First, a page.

Sunday, August 07, 2005

An Occurrence at Braley Pond

Beneline is pure mountain biker who probably owns a road bike only because she lives in Hampton Roads where there are limited off road opportunities. We have raced against each other lots and been on 24-hour teams together back in the days we could handle sleep deprivation. Her dream as long as I have known her is to live in the mountains. All the usual props stand in the way, but I have no doubt she and Donald will do the whole house and land thing out there eventually.

We drove to Braley Pond out past Staunton, VA for a day trip last week. We planned to ride a portion of the Shenandoah 100, a very difficult 100-mile mountain bike race she is doing Labor Day weekend. She heard Braley Pond trails connect with some trails further west so our goal was to figure out the loop. We first climbed up a road mountain pass on Rt. 250 as warm up. It had that Continental Divide feel at the top and sure enough the map indicates that we were straddling 2 counties. I read something about Stonewall Jackson up there but don’t remember what it said. The trick was to find the correct trails up there that linked to the Braley trails down below. We spent time trying out different trails, backtracking, etc. The map showed the several options, but avoiding the junky ones and avoiding trailblazing was the key. Enjoyable just getting to know the region.

It was hot hot. At one point I stuck my head in the river as Beneline took pictures. I hate to bring up Deliverance but how can you be near a river and not think of it? Especially during those times we trudged along the creek bed trail, knocking away brush with our guts just saying we were on the wrong path. It is times like those the woods feel evil, when the hot sun pours in exposing the terrain’s imperfections and encroaching poison ivy. We finally reasoned that the low trails were not feeling right, so we climbed back up to find higher, cooler, better crafted ridge trails that traveled in the same direction. These turned out to be the correct connecting trails we sought. When it’s wrong you can reason that it’s right but when it’s right the reason to reason is gone.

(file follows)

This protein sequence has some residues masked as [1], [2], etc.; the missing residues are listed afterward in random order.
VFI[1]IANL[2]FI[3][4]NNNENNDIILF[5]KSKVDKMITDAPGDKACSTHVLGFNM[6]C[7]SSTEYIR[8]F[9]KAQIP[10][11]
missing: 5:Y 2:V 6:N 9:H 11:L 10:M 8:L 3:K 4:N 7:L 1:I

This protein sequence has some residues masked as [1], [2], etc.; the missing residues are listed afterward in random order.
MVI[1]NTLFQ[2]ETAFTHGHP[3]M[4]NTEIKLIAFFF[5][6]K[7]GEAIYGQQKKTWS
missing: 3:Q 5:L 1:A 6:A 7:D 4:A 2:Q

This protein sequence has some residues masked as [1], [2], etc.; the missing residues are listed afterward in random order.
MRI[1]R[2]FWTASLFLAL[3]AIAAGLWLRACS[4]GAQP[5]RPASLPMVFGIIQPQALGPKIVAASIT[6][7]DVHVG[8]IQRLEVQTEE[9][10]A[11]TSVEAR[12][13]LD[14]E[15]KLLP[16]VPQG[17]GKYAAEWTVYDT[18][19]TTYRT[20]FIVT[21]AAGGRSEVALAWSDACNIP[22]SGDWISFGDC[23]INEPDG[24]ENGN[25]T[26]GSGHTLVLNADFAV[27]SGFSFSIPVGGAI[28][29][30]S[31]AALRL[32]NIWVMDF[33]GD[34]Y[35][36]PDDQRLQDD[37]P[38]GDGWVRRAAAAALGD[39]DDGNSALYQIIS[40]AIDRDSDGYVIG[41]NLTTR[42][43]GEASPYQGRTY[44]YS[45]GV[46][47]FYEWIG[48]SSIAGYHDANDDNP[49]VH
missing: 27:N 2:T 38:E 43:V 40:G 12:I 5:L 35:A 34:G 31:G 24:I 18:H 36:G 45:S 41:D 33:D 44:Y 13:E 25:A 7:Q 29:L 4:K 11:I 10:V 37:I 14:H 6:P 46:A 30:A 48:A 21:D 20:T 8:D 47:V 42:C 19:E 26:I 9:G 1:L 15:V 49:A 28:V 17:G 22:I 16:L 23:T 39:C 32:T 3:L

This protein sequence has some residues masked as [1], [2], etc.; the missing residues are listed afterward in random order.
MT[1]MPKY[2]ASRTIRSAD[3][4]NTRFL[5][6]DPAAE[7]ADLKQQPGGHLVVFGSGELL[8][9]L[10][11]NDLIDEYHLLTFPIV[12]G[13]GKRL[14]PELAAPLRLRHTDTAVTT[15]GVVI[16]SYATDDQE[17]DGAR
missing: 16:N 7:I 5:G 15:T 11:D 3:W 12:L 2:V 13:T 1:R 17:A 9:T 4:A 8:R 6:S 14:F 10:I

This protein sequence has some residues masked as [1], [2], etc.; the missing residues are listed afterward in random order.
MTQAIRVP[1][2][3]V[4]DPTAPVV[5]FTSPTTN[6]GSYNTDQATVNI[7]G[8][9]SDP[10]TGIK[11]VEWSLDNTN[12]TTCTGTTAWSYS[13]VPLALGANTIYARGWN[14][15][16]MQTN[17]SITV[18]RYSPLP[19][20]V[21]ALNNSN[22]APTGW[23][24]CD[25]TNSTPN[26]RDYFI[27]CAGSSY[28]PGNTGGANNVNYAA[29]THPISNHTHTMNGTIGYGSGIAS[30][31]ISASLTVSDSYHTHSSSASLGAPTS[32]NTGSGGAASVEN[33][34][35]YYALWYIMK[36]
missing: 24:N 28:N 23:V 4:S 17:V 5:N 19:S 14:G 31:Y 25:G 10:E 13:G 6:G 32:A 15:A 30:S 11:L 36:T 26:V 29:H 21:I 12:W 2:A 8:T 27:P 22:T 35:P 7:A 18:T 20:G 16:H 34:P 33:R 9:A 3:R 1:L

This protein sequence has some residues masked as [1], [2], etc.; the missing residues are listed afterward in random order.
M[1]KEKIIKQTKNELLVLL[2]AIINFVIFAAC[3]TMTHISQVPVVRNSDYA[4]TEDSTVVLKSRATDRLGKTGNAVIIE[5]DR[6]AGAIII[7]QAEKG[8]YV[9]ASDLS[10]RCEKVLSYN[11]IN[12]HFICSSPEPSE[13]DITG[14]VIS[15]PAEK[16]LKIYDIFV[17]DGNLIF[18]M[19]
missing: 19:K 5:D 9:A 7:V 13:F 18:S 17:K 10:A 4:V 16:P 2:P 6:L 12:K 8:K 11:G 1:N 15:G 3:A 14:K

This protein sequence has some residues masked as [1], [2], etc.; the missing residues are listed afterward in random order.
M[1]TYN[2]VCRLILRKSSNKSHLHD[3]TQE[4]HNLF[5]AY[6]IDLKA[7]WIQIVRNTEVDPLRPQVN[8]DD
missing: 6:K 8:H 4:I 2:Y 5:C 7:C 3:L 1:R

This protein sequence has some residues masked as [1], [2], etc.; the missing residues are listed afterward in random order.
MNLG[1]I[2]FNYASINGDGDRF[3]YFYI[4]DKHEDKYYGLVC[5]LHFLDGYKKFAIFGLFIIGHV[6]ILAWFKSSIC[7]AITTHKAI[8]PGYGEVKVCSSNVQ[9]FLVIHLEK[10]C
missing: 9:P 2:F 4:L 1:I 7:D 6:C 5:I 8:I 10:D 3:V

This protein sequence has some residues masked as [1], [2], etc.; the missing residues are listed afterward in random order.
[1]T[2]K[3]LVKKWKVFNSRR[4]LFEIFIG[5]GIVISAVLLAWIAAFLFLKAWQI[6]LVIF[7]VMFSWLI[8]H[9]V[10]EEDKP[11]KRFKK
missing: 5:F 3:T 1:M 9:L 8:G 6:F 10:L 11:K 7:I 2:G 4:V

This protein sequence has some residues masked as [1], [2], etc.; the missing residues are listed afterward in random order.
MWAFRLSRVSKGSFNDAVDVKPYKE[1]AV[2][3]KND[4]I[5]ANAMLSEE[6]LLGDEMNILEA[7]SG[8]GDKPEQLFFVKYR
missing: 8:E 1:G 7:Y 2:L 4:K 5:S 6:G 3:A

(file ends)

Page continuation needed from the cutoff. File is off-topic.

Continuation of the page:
Funny that the flies were awful when we were off course but on the correct trails they were not bad. Speaking of insects we were just riding along and Beneline stopped abruptly shaking her head like crazy and pretty much flipping out. She hollered a bee was in her ear. I looked and saw no bee and realized she meant IN her ear. It was lodged inside turning flips against her eardrum. She beat her head sideways, blond ponytail in an uproar.

I thought about suction options in the woods and assessed there were none, so I grabbed a water bottle to squirt water inside to at least make me feel useful. She stopped me and screamed, “I think he’s coming out” and for 5 silent seconds we froze. We were up high, so there was none of the lower sounds of creek side birds or tree frogs. I studied her white ear and out crawled a brown bug about the size of a lightning bug. We died laughing. It was the best drive home story for everyone we called. Apparently we now need to rewatch Wrath of Khan for a more sinister account of insects in ears.

Whenever Beneline was up front on the downhills, she constantly shouted into the air to ward off bears. Seems the local talk is that some guy Mike hit a black bear as he was screaming down the Braley Pond downhill on his bike just last month. I inquired how hurt was Mike, what did the bear do, how was the bike, but these details were not known. I was suspect of the story and filed it under folklore even though Beneline’s 3rd hand source was very reliable. She was caught up in the theory that this bear (certainly a mama bear protecting cubs) was mad about the hit and was lingering around the same trail just waiting for a mountain biker to come back through. She has been reading Between a Rock and a Hard Place which explains a lot.

I figured the odds were so incredibly slim of such an event happening twice that I secretly welcomed it. She made me vow to “stay together” if we encountered a bear but I argued that if we separated it would be better since the bear could only follow one of us. She was quiet after that which made me realize this very experienced mt biker was honestly concerned. “Yeah, we stay together B-line,” I promised and then I went on still kinda hoping to see one.


Anonymous said...

OK Liz, that was too funny.

Anonymous said...

My sister's great isn't she???